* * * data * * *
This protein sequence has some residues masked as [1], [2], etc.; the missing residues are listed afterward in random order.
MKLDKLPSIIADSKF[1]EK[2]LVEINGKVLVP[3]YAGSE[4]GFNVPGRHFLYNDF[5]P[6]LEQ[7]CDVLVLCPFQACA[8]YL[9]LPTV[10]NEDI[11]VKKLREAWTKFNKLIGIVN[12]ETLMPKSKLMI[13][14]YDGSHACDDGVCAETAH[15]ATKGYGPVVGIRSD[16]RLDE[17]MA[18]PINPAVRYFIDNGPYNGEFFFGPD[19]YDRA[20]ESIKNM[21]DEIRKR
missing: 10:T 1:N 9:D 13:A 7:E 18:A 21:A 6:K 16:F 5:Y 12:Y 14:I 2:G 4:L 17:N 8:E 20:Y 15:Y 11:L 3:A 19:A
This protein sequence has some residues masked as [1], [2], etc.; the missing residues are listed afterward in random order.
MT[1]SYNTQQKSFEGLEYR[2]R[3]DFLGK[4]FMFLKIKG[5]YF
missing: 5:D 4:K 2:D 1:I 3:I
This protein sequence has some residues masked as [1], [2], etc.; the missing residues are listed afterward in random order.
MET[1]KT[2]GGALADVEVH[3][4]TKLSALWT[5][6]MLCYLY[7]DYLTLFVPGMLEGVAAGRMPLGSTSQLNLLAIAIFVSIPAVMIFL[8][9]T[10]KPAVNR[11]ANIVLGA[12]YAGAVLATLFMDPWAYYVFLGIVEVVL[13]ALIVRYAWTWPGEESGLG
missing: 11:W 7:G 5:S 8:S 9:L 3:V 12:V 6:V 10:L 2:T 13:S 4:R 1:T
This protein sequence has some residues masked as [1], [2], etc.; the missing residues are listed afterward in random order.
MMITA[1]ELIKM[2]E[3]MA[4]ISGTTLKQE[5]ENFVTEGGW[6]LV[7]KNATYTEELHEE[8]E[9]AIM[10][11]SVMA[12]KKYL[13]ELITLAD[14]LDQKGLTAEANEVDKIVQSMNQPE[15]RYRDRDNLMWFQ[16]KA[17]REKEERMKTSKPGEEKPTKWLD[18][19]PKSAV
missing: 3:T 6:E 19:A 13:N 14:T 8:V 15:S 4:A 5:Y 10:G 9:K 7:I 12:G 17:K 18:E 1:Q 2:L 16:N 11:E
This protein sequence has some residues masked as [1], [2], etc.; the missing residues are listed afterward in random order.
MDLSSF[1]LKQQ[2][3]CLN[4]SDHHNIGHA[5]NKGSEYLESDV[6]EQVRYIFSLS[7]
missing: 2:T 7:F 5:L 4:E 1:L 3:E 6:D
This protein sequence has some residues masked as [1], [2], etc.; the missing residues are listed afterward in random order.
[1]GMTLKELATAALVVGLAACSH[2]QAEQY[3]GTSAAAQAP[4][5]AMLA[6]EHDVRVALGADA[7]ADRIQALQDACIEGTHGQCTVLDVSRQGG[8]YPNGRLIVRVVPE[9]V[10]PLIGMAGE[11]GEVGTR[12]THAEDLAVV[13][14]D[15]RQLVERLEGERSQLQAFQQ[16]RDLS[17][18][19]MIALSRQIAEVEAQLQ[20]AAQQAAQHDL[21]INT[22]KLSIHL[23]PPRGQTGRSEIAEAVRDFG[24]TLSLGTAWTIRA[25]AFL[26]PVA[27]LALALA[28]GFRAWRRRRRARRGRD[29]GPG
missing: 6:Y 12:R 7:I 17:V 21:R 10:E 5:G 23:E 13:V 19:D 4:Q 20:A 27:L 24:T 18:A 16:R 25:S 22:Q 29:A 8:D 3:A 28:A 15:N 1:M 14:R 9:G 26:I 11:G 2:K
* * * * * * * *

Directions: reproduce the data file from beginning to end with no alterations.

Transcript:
This protein sequence has some residues masked as [1], [2], etc.; the missing residues are listed afterward in random order.
MKLDKLPSIIADSKF[1]EK[2]LVEINGKVLVP[3]YAGSE[4]GFNVPGRHFLYNDF[5]P[6]LEQ[7]CDVLVLCPFQACA[8]YL[9]LPTV[10]NEDI[11]VKKLREAWTKFNKLIGIVN[12]ETLMPKSKLMI[13][14]YDGSHACDDGVCAETAH[15]ATKGYGPVVGIRSD[16]RLDE[17]MA[18]PINPAVRYFIDNGPYNGEFFFGPD[19]YDRA[20]ESIKNM[21]DEIRKR
missing: 10:T 1:N 9:D 13:A 7:E 18:A 21:A 6:K 16:F 5:Y 12:Y 14:I 2:G 4:L 17:N 8:E 20:Y 15:Y 11:L 3:A 19:A
This protein sequence has some residues masked as [1], [2], etc.; the missing residues are listed afterward in random order.
MT[1]SYNTQQKSFEGLEYR[2]R[3]DFLGK[4]FMFLKIKG[5]YF
missing: 5:D 4:K 2:D 1:I 3:I
This protein sequence has some residues masked as [1], [2], etc.; the missing residues are listed afterward in random order.
MET[1]KT[2]GGALADVEVH[3][4]TKLSALWT[5][6]MLCYLY[7]DYLTLFVPGMLEGVAAGRMPLGSTSQLNLLAIAIFVSIPAVMIFL[8][9]T[10]KPAVNR[11]ANIVLGA[12]YAGAVLATLFMDPWAYYVFLGIVEVVL[13]ALIVRYAWTWPGEESGLG
missing: 11:W 7:G 5:S 8:S 9:L 3:V 12:V 6:V 10:L 2:T 13:S 4:R 1:T
This protein sequence has some residues masked as [1], [2], etc.; the missing residues are listed afterward in random order.
MMITA[1]ELIKM[2]E[3]MA[4]ISGTTLKQE[5]ENFVTEGGW[6]LV[7]KNATYTEELHEE[8]E[9]AIM[10][11]SVMA[12]KKYL[13]ELITLAD[14]LDQKGLTAEANEVDKIVQSMNQPE[15]RYRDRDNLMWFQ[16]KA[17]REKEERMKTSKPGEEKPTKWLD[18][19]PKSAV
missing: 3:T 6:E 19:A 13:N 14:T 8:V 15:S 4:A 5:Y 10:G 9:K 7:I 12:G 17:K 18:E 1:Q 2:L 16:N 11:E
This protein sequence has some residues masked as [1], [2], etc.; the missing residues are listed afterward in random order.
MDLSSF[1]LKQQ[2][3]CLN[4]SDHHNIGHA[5]NKGSEYLESDV[6]EQVRYIFSLS[7]
missing: 2:T 7:F 5:L 4:E 1:L 3:E 6:D
This protein sequence has some residues masked as [1], [2], etc.; the missing residues are listed afterward in random order.
[1]GMTLKELATAALVVGLAACSH[2]QAEQY[3]GTSAAAQAP[4][5]AMLA[6]EHDVRVALGADA[7]ADRIQALQDACIEGTHGQCTVLDVSRQGG[8]YPNGRLIVRVVPE[9]V[10]PLIGMAGE[11]GEVGTR[12]THAEDLAVV[13][14]D[15]RQLVERLEGERSQLQAFQQ[16]RDLS[17][18][19]MIALSRQIAEVEAQLQ[20]AAQQAAQHDL[21]INT[22]KLSIHL[23]PPRGQTGRSEIAEAVRDFG[24]TLSLGTAWTIRA[25]AFL[26]PVA[27]LALALA[28]GFRAWRRRRRARRGRD[29]GPG
missing: 6:Y 12:R 7:I 17:V 21:R 10:E 5:G 23:E 13:V 19:D 4:Q 20:A 27:L 24:T 18:A 16:R 25:S 22:Q 29:A 8:D 3:A 28:A 15:N 1:M 14:R 9:G 26:I 11:G 2:K